I don’t know about you, but I’ve got a bad case of the dog days of summer (and my cat agrees.) Excessive heat, too many fizzy beverages, and the Olympics have dulled my senses. Not sure what the Olympics have to do with it, as I watched very little of the festivities, but even being in the vicinity of sporting events has a somnambulant effect on me. I did watch the opening and closing ceremonies, and as elated as I was to see Mike Oldfield, I was just as disappointed not to see Kate Bush, although they did play a remix of Running Up That Hill while oppressed-looking folks in white leotards stacked boxes. The best part was the stream of live comments on Twitter, which begs the question, what did we do before hashtags? Instant (and international) sarcastic messaging makes me happy to be alive in the 21st century. Thank you Twitter. And now, more from the Tweetosphere…

Although a long-time Trekkie, I am newly addicted to George Takei’s hilarious Facebook site. On August 6th , Mr Sulu linked the first image of Mars transmitted by the Curiosity rover, pictured above. Marvin. I knew it. Follow the adventures of the Curiosity on ‘his’ awesome Twitter feed.

From Gregory Walters, a post about “required” summer reading for children. I especially like his inclusion of Mad Magazine, which was certainly a staple of my childhood (and occasionally adult) summers.

Julie Danielson from Seven Impossible Things Before Breakfast has just posted a great interview with author/illustrator Komako Sakai. For a second serving of Sakai, here’s my review of The Snow Day.

After watching  synchronized swimming on the Olympics (which has scarred me for life), I was reminded of this classic from Saturday Night Live with Harry Shearer and Martin Short. This comedy routine is only marginally weirder. Or maybe not…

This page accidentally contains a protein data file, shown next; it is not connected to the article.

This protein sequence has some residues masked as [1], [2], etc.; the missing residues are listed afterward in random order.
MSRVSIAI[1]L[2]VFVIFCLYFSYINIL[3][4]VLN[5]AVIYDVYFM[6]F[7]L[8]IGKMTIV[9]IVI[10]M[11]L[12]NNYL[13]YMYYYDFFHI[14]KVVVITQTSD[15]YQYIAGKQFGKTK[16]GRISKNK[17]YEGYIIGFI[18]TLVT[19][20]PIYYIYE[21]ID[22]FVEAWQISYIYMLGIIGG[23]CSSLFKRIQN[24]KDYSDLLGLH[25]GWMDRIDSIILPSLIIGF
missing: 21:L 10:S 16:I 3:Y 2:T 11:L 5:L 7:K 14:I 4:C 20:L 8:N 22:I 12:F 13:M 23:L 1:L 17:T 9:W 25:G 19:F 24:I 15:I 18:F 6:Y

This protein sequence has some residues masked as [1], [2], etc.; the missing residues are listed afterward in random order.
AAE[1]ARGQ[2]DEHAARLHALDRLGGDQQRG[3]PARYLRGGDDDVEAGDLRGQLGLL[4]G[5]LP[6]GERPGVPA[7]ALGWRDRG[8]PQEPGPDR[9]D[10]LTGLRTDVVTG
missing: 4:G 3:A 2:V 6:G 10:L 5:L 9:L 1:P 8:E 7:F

In June , one of my favourite people on the planet was profiled in Publisher’s Weekly~Patrick McDonnell Look for my review of The Monsters’ Monster in September.

Courtesy of the Huffington Post, an interesting take on Dr. Seuss , this time his World War II cartoons as a reflection of the author’s politics and imagination. There seems to be a post like this on a weekly basis, but it’s always fascinating. He was of his time, for sure, but he also transcended it.

A great link from Daniel Wagstaff ~A treasure trove of Edward Gorey . For more Gorey, see my review of The Dong With a Luminous Nose.

In early August, the great art critic and writer Robert Hughes passed away. His book Shock of the New was a constant companion during my BFA. I read every elegant word, and even copied a few paintings, somewhat inexpertly (sorry Mondrian.)

Just found animator Eoin Duffy’s site the other day. Wonderful, funny stuff, and tell me if you don’t see a little Jon Klassen in his latest creation – The Unconscious Homeless Man

Linked by BiblioOdyssey– “The best way to navigate 50 Watts is to click about randomly until you find God or go insane.” True, and if you don’t believe this, have a look at a recent post-covers for Lux-Lesebogen, a bi-weekly magazine for young people published in post-war Germany.

A link from Zoe Toft (via Flavorwire)~The 20 Most Beautiful Children’s Books of All Time Great list. I’d add a few, take away a few…but overall a fine starting point.

Next post, something verdant…